How Unemployed CIOs Can Survive the Dark Days

A long job hunt takes a personal and professional toll. CIOs have family and financial concerns while they reassess their careers and face a changing job market. But here's how CIOs can emerge stronger than ever.

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Mark Tonnesen

Sometimes adverse business events can interrupt a CIO's career, as Mark Tonnesen, former CIO of Electronic Arts, knows.

Tonnesen was at Electronic Arts for 16 months, helping build the company's cloud computing setup to support its online and mobile gaming business. But revenues have swung up and down for the past several years, and CEO John Riccitiello resigned in March 2013. Tonnesen, whom Riccitiello had hired, soon followed.

Now Tonnesen, who has also been CIO at IT vendors McAfee and Logitech, isn't necessarily looking for another CIO post. He is focused on high-growth companies where he can influence business strategy. That could mean a senior role in operations or customer service, he says.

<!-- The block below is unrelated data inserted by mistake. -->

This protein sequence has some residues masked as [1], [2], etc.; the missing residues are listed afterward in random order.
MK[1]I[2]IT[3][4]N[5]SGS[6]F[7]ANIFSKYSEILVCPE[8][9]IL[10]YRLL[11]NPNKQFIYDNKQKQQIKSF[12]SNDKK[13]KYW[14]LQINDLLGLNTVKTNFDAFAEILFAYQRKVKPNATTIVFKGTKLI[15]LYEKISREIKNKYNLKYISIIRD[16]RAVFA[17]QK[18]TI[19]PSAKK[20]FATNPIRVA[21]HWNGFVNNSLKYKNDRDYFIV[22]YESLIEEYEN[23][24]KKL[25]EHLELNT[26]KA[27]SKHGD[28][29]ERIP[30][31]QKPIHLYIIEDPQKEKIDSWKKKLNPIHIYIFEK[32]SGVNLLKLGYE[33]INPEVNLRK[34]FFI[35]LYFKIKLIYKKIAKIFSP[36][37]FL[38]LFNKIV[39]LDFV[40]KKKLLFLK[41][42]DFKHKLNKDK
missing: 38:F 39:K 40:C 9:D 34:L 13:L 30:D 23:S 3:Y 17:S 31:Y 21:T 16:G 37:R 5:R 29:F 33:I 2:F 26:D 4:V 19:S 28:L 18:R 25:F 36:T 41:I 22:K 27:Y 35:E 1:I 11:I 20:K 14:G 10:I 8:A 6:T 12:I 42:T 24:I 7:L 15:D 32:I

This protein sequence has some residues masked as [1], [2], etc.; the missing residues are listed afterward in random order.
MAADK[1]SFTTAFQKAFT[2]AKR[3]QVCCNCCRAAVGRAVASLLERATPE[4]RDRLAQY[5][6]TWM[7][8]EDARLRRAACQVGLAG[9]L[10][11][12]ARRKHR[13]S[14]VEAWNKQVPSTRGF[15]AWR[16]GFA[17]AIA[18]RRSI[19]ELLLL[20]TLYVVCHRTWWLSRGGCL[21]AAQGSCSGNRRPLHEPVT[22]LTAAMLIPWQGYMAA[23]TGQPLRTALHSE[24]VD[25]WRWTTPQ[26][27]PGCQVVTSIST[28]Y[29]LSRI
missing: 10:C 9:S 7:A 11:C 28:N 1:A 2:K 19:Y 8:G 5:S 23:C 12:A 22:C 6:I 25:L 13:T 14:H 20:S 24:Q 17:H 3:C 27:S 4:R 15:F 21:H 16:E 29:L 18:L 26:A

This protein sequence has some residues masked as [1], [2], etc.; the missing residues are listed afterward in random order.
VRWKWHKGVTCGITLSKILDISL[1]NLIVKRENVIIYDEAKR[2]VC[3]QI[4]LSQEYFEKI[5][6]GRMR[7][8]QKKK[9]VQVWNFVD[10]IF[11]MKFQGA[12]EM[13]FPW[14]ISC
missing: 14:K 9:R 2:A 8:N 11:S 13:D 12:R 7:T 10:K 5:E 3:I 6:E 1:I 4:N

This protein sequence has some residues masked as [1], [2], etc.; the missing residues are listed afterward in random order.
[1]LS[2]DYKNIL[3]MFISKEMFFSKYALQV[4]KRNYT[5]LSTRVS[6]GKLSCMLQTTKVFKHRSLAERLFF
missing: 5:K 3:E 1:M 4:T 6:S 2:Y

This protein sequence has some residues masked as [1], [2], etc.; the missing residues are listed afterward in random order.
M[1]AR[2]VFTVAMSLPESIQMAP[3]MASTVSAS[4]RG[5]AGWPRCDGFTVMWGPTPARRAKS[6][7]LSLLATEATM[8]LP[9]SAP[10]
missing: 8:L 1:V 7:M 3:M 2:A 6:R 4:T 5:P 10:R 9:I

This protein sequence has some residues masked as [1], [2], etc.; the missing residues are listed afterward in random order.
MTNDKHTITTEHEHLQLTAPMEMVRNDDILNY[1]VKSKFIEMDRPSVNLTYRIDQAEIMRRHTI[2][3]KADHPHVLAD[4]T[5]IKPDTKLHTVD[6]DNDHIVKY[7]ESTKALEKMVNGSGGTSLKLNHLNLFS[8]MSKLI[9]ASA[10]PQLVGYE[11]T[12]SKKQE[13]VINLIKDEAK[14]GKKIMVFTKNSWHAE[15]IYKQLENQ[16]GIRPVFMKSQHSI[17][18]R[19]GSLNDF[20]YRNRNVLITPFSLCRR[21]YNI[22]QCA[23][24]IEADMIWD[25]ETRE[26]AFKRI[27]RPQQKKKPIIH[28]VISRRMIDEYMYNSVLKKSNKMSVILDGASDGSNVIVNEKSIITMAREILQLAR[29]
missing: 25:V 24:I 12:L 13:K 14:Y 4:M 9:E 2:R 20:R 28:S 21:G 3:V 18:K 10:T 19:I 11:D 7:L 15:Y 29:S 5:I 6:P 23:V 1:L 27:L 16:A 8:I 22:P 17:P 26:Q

To make it happen, he spends about an hour a day on LinkedIn, refining his profile and communicating with his network. He sets up about five breakfast, lunch or dinner meetings per week, reserving Fridays for family time. The meetings help him define his own strengths and selling points. Meanwhile, Tonnesen consults on cloud computing and is a temporary CIO-for-hire.

Unemployment is frustrating in some surprising ways, he says. For example, the administrative work of tracking job-hunt expenses and wading through private health insurance options can be onerous. Also, Tonnesen has opened up his job search worldwide. One day he could be flying to Chicago, another he might do phone interviews with a European company, and third day could be quiet with no interviews. "There was nothing about it that was routine," he says.

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